Paging Dr. Watson

Sponsored By: IBM

Only a short time ago, the biggest advances in medical technologies were laparoscopic surgeries and electronic record keeping. Fast forward to 2017 and cognitive computing is revolutionizing the healthcare industry with technologies that mimic – and sometimes surpass – the capacity of the human brain. According to a recent position paper prepared by IBM, there’s no doubt that the future of health is cognitive.

As we struggle to keep pace with the growing volume of data, healthcare leaders are turning in unprecedented numbers to cognitive computing to address many of the world’s most pressing health challenges and help individuals live healthier lives. A 2015 IBM survey, A Booster Shot for Health and Wellness, found that 91% of healthcare executives intend to invest in cognitive capabilities and that 84% believe cognitive computing will play a disruptive role in the economy.

This cultural shift is reinforced by evidence in Deloitte’s Analytics Trend 2016 that indicate venture capitalists invested more than $1 billion in cognitive technologies in 2014 and 2015, with the overall market revenue for cognitive solutions predicted to exceed $60 billion by 2025.

Once the purview of science fiction, self-learning computing systems simulate human thinking and learning by mining data and recognizing patterns in real time. By ingesting vast quantities of information from numbers, text, audio, video, images, and other data, they can help physicians and researchers accelerate discoveries and treatment. More than a tool for clinical support, cognitive computing now uses intelligent matching to optimize patient selection for clinical trials and help to design treatment plans.

Just as voice recognition software improves over time and with use, so too do cognitive computing systems. There is still a need for human analysis and input, but cognitive computing is making great strides when it comes to learning and acquiring knowledge from the massive amount of data it ingests. In the UK, for example, IBM’s Watson Health has partnered with the Alder Hay Children’s NHS Foundation Trust to improve the experience children have when hospitalized. Closer to home, Mayo Clinic, researchers are using a customized version of IBM’s Watson Health to raise clinical trial involvement by matching patients more closely for participation. And Welltok’s CaféWell Concierge app uses Watson’s capacities for natural language to make chatty, individualized health recommendations.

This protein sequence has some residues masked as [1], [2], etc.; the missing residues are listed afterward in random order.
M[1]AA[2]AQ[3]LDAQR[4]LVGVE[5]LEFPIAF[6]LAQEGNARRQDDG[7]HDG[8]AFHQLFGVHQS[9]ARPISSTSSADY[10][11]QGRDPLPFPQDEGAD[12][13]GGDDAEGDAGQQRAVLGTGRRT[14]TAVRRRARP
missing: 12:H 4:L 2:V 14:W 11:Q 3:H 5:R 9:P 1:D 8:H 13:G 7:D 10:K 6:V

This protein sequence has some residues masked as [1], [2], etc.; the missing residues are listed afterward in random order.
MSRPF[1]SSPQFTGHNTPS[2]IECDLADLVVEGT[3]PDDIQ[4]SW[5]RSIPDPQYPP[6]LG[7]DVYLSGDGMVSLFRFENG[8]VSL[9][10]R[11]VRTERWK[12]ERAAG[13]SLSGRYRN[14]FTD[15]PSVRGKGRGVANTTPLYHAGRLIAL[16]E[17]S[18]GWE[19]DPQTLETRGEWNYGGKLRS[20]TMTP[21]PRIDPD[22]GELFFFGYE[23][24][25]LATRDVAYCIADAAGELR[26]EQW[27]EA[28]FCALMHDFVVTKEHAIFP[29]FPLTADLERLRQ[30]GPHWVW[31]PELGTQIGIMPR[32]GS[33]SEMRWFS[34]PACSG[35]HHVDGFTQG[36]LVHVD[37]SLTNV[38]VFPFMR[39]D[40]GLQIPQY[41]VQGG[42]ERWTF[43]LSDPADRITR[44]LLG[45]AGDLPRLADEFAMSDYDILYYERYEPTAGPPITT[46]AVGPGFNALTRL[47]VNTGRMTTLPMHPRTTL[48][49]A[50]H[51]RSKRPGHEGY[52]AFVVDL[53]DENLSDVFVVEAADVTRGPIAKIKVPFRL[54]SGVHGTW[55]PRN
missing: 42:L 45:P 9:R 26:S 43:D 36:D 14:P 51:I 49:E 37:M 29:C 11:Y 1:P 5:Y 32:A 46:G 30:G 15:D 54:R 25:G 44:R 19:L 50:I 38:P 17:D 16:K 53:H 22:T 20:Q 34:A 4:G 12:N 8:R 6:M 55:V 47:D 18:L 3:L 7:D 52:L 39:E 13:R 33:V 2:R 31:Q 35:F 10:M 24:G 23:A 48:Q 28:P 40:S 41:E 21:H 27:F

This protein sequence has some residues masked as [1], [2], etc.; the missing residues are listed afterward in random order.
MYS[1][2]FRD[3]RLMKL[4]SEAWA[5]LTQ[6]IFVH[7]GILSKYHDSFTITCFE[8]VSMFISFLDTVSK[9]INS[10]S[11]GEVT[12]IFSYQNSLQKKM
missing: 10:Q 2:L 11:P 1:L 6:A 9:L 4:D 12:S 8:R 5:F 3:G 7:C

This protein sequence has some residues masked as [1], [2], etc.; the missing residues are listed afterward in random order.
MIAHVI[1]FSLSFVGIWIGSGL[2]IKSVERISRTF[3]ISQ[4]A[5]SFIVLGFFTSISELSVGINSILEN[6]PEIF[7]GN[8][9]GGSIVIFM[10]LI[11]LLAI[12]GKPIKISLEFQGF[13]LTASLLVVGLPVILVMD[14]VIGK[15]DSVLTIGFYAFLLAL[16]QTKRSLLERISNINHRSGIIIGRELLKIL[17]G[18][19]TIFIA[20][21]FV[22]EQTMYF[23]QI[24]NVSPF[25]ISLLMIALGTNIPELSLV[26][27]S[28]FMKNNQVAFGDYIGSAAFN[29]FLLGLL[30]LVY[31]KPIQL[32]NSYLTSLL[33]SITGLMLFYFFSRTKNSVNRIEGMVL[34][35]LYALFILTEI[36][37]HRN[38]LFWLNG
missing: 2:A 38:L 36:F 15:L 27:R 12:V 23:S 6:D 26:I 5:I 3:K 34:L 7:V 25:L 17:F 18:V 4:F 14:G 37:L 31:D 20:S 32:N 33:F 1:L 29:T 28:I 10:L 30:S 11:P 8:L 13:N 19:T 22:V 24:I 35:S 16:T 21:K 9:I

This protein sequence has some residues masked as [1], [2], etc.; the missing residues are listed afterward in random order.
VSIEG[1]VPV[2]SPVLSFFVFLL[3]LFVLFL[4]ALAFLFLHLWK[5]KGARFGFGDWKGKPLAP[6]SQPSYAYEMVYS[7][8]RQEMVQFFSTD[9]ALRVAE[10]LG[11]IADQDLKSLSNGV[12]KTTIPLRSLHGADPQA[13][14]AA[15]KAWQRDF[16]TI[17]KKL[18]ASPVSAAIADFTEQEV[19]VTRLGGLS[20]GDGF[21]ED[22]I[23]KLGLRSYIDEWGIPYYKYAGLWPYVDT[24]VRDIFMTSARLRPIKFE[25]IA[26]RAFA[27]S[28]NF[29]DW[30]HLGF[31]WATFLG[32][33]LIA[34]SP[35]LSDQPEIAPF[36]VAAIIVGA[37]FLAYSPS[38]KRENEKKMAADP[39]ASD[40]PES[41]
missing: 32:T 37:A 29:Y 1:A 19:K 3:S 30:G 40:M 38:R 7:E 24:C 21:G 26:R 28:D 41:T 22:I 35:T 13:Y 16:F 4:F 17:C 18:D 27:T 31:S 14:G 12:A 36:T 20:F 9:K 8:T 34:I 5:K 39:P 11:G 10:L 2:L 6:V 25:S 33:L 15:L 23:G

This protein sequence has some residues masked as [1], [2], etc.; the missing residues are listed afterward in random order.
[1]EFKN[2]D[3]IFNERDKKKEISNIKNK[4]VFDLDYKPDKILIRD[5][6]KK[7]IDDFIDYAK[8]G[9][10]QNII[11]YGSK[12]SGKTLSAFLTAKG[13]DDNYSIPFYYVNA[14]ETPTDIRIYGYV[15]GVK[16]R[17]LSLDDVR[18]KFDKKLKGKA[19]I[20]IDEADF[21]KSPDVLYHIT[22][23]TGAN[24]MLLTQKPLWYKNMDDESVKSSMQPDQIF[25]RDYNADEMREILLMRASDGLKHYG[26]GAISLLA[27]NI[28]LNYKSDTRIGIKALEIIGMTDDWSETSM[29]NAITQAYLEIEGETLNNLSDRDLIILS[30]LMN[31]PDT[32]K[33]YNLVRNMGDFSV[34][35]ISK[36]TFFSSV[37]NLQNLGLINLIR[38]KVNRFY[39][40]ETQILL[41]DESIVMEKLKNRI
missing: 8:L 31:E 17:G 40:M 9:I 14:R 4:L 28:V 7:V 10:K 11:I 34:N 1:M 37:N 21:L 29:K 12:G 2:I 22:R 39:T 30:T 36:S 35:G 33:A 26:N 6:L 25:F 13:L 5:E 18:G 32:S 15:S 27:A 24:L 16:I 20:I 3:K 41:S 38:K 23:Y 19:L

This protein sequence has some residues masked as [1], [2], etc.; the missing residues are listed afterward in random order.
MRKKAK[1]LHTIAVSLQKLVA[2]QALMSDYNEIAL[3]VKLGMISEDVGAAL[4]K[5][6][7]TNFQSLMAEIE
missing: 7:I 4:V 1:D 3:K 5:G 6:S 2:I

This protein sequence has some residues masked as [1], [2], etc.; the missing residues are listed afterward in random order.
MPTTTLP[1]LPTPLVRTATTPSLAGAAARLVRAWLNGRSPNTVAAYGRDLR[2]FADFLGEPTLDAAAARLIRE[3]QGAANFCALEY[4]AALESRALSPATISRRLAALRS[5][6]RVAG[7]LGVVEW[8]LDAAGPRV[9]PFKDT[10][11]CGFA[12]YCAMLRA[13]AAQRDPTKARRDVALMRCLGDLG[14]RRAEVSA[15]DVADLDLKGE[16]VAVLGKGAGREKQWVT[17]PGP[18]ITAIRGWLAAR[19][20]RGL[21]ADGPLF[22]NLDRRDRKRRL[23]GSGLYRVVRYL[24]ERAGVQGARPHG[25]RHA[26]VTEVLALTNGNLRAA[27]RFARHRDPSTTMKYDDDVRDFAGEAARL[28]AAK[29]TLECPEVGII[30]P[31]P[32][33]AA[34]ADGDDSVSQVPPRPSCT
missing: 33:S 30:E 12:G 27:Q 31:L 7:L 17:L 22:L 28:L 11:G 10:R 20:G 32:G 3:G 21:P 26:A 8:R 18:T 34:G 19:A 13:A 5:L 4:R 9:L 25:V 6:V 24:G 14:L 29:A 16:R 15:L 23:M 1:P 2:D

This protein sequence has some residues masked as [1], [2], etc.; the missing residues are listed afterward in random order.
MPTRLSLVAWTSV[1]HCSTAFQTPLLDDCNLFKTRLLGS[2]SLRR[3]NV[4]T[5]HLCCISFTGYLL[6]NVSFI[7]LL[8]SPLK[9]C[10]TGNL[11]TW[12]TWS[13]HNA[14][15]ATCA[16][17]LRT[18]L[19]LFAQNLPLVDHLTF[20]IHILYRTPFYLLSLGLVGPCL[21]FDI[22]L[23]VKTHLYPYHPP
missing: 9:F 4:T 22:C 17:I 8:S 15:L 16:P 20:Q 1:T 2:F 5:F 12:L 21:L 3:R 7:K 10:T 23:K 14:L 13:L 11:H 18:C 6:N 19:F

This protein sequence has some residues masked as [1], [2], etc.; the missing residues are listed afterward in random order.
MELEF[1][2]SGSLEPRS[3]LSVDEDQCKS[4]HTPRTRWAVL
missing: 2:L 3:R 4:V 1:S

The undisputed leader in the cognitive computing field, IBM is also working with more than a dozen leading cancer institutes, including New York’s Memorial Sloan-Kettering (MSK) Cancer Center. Designed in partnership with MSK, IBM’s Watson for Oncology is changing the face of cancer care by providing a unified platform to help physicians sift through mountains of information and make faster, better-informed treatment decisions. Using language processing, data mining, and text linguistics, Watson for Oncology interprets and extrapolates on data from a multiplicity of sources, including handwritten notes, scholarly publications, medical journals, and textbooks. To date, it has ingested nearly 15 million pages of medical content, including more than 200 medical textbooks and 300 medical journals.

We are facing a changing healthcare landscape, where after weighing information and ideas from multiple sources, cognitive computing makes intelligent, well-founded suggestions. Why call a friend to chat about aching knees, shortness of breath, and other troublesome symptoms when there are apps that use advanced learning to have a better-informed conversation? But don’t count on apps to ignore that second helping of chocolate cake. If it isn’t a healthy choice, they won’t sugar coat it.

Interested in learning more about cognitive computing in healthcare? Download the IBM Paper The Future of Health in Cognitive.


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Jim Love, Chief Content Officer, IT World Canada

Sponsored By: IBM

Suzanne Robicheau
Suzanne Robicheau
Suzanne Robicheau is a communications specialist based in Wolfville, Nova Scotia, where working remotely continues to fuel her passion for new mobile technologies -- especially on snowy days.